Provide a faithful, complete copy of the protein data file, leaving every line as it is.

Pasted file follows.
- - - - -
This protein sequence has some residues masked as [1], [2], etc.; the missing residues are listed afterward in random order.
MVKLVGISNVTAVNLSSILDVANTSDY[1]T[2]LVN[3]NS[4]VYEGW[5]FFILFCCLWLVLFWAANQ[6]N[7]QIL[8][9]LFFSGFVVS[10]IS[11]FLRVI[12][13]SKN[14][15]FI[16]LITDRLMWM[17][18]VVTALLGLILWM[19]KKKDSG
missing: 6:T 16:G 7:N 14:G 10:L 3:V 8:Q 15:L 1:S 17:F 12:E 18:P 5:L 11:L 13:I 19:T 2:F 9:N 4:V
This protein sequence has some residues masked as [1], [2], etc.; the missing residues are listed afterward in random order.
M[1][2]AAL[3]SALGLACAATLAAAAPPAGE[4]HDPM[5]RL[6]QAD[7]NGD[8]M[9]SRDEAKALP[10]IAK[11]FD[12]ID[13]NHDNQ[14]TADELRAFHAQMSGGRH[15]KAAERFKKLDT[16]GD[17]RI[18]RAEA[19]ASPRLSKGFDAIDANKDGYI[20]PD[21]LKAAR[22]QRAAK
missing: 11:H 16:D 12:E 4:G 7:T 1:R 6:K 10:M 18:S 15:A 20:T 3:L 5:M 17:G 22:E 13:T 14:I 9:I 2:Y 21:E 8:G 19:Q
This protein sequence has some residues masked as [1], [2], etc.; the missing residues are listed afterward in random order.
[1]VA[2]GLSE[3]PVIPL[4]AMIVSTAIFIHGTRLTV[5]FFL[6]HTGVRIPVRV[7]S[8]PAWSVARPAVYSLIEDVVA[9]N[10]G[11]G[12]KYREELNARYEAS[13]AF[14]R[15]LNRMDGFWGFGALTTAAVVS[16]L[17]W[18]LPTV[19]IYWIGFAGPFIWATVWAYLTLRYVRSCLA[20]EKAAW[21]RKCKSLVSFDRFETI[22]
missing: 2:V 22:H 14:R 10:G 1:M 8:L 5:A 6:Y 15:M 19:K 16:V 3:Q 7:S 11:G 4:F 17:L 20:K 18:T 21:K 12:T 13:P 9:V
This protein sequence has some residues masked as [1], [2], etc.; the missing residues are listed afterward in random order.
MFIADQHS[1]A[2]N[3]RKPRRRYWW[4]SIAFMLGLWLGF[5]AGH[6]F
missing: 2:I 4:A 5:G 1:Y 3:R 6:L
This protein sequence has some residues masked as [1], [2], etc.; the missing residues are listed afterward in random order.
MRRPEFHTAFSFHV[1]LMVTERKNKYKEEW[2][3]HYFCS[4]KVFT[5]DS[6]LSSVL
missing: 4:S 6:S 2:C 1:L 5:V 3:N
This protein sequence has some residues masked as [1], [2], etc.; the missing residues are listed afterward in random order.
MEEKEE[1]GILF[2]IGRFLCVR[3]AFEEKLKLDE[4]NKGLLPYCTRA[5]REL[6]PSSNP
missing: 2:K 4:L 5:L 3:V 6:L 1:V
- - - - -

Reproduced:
This protein sequence has some residues masked as [1], [2], etc.; the missing residues are listed afterward in random order.
MVKLVGISNVTAVNLSSILDVANTSDY[1]T[2]LVN[3]NS[4]VYEGW[5]FFILFCCLWLVLFWAANQ[6]N[7]QIL[8][9]LFFSGFVVS[10]IS[11]FLRVI[12][13]SKN[14][15]FI[16]LITDRLMWM[17][18]VVTALLGLILWM[19]KKKDSG
missing: 6:T 16:G 7:N 14:G 10:L 3:V 8:Q 15:L 1:S 17:F 12:E 18:P 5:L 11:L 13:I 19:T 2:F 9:N 4:V
This protein sequence has some residues masked as [1], [2], etc.; the missing residues are listed afterward in random order.
M[1][2]AAL[3]SALGLACAATLAAAAPPAGE[4]HDPM[5]RL[6]QAD[7]NGD[8]M[9]SRDEAKALP[10]IAK[11]FD[12]ID[13]NHDNQ[14]TADELRAFHAQMSGGRH[15]KAAERFKKLDT[16]GD[17]RI[18]RAEA[19]ASPRLSKGFDAIDANKDGYI[20]PD[21]LKAAR[22]QRAAK
missing: 11:H 16:D 12:E 4:G 7:T 1:R 6:K 10:M 18:S 15:A 20:T 3:L 5:M 17:G 22:E 13:T 14:I 9:I 2:Y 21:E 8:G 19:Q
This protein sequence has some residues masked as [1], [2], etc.; the missing residues are listed afterward in random order.
[1]VA[2]GLSE[3]PVIPL[4]AMIVSTAIFIHGTRLTV[5]FFL[6]HTGVRIPVRV[7]S[8]PAWSVARPAVYSLIEDVVA[9]N[10]G[11]G[12]KYREELNARYEAS[13]AF[14]R[15]LNRMDGFWGFGALTTAAVVS[16]L[17]W[18]LPTV[19]IYWIGFAGPFIWATVWAYLTLRYVRSCLA[20]EKAAW[21]RKCKSLVSFDRFETI[22]
missing: 2:V 22:H 14:R 10:G 1:M 8:L 5:A 6:Y 15:M 19:K 16:V 3:Q 7:S 11:G 4:F 17:L 20:K 18:T 21:K 12:T 13:P 9:V
This protein sequence has some residues masked as [1], [2], etc.; the missing residues are listed afterward in random order.
MFIADQHS[1]A[2]N[3]RKPRRRYWW[4]SIAFMLGLWLGF[5]AGH[6]F
missing: 2:I 4:A 5:G 1:Y 3:R 6:L
This protein sequence has some residues masked as [1], [2], etc.; the missing residues are listed afterward in random order.
MRRPEFHTAFSFHV[1]LMVTERKNKYKEEW[2][3]HYFCS[4]KVFT[5]DS[6]LSSVL
missing: 4:S 6:S 2:C 1:L 5:V 3:N
This protein sequence has some residues masked as [1], [2], etc.; the missing residues are listed afterward in random order.
MEEKEE[1]GILF[2]IGRFLCVR[3]AFEEKLKLDE[4]NKGLLPYCTRA[5]REL[6]PSSNP
missing: 2:K 4:L 5:L 3:V 6:L 1:V